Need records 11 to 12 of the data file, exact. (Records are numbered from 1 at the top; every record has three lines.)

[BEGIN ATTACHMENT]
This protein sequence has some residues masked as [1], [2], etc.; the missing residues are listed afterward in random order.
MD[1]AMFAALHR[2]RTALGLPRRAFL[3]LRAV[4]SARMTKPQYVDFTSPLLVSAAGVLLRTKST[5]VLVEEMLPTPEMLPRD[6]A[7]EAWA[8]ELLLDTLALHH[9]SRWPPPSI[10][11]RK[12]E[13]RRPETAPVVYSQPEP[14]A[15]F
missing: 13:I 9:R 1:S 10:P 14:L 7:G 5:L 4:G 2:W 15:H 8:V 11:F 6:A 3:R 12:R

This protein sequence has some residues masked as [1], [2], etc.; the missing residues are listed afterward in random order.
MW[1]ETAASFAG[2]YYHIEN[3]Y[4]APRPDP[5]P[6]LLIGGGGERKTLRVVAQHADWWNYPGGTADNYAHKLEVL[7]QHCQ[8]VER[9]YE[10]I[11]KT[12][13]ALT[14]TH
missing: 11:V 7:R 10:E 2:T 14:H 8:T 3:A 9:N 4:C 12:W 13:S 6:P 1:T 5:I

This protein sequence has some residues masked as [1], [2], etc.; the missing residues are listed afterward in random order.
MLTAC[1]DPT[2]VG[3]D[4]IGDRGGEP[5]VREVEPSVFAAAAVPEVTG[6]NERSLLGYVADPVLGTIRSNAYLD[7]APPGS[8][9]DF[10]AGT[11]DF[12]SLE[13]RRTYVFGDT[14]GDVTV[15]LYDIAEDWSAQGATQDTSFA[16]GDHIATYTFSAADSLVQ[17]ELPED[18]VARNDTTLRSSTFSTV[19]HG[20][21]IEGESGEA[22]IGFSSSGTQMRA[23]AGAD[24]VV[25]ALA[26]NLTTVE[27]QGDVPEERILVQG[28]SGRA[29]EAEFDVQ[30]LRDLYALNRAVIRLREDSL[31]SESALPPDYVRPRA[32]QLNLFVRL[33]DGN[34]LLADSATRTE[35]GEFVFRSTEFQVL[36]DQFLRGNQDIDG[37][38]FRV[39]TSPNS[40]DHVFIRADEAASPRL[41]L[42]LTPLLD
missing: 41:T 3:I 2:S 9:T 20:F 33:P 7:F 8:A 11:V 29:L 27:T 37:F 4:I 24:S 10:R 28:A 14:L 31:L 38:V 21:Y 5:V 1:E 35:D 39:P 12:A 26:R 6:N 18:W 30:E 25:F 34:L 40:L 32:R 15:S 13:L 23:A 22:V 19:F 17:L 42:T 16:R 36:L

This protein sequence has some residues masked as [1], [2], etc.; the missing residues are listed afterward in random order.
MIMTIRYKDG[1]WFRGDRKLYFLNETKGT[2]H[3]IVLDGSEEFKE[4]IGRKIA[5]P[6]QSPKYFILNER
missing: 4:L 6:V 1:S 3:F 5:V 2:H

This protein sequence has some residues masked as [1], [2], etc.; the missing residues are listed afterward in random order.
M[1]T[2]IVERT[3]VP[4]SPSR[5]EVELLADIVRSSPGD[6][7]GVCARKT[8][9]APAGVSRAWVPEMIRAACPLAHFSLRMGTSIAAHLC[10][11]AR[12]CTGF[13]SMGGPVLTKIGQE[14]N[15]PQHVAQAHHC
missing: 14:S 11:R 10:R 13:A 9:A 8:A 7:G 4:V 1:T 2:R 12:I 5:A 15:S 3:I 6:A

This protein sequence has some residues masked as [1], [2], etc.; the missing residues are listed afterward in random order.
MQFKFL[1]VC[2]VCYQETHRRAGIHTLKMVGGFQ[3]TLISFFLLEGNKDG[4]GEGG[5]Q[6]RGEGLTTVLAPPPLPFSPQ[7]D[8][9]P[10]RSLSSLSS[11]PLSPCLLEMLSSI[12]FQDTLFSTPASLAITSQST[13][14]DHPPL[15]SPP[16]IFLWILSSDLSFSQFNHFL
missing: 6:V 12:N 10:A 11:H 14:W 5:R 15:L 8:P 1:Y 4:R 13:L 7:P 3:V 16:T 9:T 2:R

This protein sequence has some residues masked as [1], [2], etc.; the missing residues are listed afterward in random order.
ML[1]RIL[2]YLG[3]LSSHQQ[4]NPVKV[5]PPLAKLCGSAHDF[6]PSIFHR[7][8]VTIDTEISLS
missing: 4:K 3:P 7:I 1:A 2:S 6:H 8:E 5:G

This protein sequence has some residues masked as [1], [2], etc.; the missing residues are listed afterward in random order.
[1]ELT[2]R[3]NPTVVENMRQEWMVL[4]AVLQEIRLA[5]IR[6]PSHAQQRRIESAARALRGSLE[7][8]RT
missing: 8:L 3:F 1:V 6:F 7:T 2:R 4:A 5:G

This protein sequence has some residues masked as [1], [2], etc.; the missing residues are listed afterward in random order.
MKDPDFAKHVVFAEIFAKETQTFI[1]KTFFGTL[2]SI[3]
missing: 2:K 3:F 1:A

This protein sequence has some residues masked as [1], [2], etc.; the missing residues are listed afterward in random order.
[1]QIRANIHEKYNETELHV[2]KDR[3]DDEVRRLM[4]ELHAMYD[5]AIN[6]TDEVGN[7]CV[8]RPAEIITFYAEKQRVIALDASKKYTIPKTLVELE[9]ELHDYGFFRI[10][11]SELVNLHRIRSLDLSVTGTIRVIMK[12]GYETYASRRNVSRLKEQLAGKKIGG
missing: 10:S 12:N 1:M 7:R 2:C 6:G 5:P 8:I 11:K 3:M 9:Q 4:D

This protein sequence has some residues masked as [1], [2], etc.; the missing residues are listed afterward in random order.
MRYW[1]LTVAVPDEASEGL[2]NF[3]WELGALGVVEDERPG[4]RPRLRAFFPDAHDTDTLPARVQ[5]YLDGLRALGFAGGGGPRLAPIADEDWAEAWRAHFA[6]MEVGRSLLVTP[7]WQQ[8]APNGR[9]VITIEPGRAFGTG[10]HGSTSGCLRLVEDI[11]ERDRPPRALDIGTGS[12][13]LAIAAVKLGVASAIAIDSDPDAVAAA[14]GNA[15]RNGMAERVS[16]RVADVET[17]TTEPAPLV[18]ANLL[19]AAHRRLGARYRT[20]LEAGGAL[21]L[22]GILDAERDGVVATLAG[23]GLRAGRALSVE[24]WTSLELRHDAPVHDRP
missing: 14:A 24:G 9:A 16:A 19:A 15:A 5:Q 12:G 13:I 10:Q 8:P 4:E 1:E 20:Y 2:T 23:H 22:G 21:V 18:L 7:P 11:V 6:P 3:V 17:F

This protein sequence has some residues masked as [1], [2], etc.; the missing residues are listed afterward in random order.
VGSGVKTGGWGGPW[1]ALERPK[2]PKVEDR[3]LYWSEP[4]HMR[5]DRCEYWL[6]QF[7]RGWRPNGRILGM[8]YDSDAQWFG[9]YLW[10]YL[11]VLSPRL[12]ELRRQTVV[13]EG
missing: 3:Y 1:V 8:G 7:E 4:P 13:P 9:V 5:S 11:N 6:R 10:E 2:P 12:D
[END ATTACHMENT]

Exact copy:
This protein sequence has some residues masked as [1], [2], etc.; the missing residues are listed afterward in random order.
MRYW[1]LTVAVPDEASEGL[2]NF[3]WELGALGVVEDERPG[4]RPRLRAFFPDAHDTDTLPARVQ[5]YLDGLRALGFAGGGGPRLAPIADEDWAEAWRAHFA[6]MEVGRSLLVTP[7]WQQ[8]APNGR[9]VITIEPGRAFGTG[10]HGSTSGCLRLVEDI[11]ERDRPPRALDIGTGS[12][13]LAIAAVKLGVASAIAIDSDPDAVAAA[14]GNA[15]RNGMAERVS[16]RVADVET[17]TTEPAPLV[18]ANLL[19]AAHRRLGARYRT[20]LEAGGAL[21]L[22]GILDAERDGVVATLAG[23]GLRAGRALSVE[24]WTSLELRHDAPVHDRP
missing: 14:A 24:G 9:A 16:A 19:A 15:A 5:Q 12:G 13:I 10:Q 8:P 4:E 1:E 20:Y 2:T 23:H 22:G 21:V 18:L 7:P 11:V 6:P 3:V 17:F

This protein sequence has some residues masked as [1], [2], etc.; the missing residues are listed afterward in random order.
VGSGVKTGGWGGPW[1]ALERPK[2]PKVEDR[3]LYWSEP[4]HMR[5]DRCEYWL[6]QF[7]RGWRPNGRILGM[8]YDSDAQWFG[9]YLW[10]YL[11]VLSPRL[12]ELRRQTVV[13]EG
missing: 3:Y 1:V 8:G 7:E 4:P 13:P 9:V 5:S 11:N 6:R 10:E 2:P 12:D